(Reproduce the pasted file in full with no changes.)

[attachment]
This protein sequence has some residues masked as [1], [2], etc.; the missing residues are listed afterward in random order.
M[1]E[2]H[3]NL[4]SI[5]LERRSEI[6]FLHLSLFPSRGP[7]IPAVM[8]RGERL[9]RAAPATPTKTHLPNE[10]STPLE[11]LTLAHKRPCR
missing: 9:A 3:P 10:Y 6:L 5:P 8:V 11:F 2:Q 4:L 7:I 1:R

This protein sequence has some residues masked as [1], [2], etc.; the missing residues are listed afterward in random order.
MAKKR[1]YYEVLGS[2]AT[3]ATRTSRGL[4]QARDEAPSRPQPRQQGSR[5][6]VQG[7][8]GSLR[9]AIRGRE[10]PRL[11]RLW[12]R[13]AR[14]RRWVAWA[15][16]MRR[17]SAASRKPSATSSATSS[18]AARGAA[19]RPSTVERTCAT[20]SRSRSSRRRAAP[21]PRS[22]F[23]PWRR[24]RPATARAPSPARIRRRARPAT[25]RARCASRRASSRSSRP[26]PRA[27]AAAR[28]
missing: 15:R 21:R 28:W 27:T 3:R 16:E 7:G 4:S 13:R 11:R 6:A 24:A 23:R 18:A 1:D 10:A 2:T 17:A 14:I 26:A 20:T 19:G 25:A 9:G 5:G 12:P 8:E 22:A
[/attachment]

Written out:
This protein sequence has some residues masked as [1], [2], etc.; the missing residues are listed afterward in random order.
M[1]E[2]H[3]NL[4]SI[5]LERRSEI[6]FLHLSLFPSRGP[7]IPAVM[8]RGERL[9]RAAPATPTKTHLPNE[10]STPLE[11]LTLAHKRPCR
missing: 9:A 3:P 10:Y 6:L 5:P 8:V 11:F 2:Q 4:L 7:I 1:R

This protein sequence has some residues masked as [1], [2], etc.; the missing residues are listed afterward in random order.
MAKKR[1]YYEVLGS[2]AT[3]ATRTSRGL[4]QARDEAPSRPQPRQQGSR[5][6]VQG[7][8]GSLR[9]AIRGRE[10]PRL[11]RLW[12]R[13]AR[14]RRWVAWA[15][16]MRR[17]SAASRKPSATSSATSS[18]AARGAA[19]RPSTVERTCAT[20]SRSRSSRRRAAP[21]PRS[22]F[23]PWRR[24]RPATARAPSPARIRRRARPAT[25]RARCASRRASSRSSRP[26]PRA[27]AAAR[28]
missing: 15:R 21:R 28:W 27:T 3:R 16:E 7:G 4:S 13:R 11:R 6:A 24:A 23:R 18:A 1:D 10:A 2:T 17:A 14:I 26:A 20:T 19:G 25:A 9:G 5:G 12:P 8:E 22:A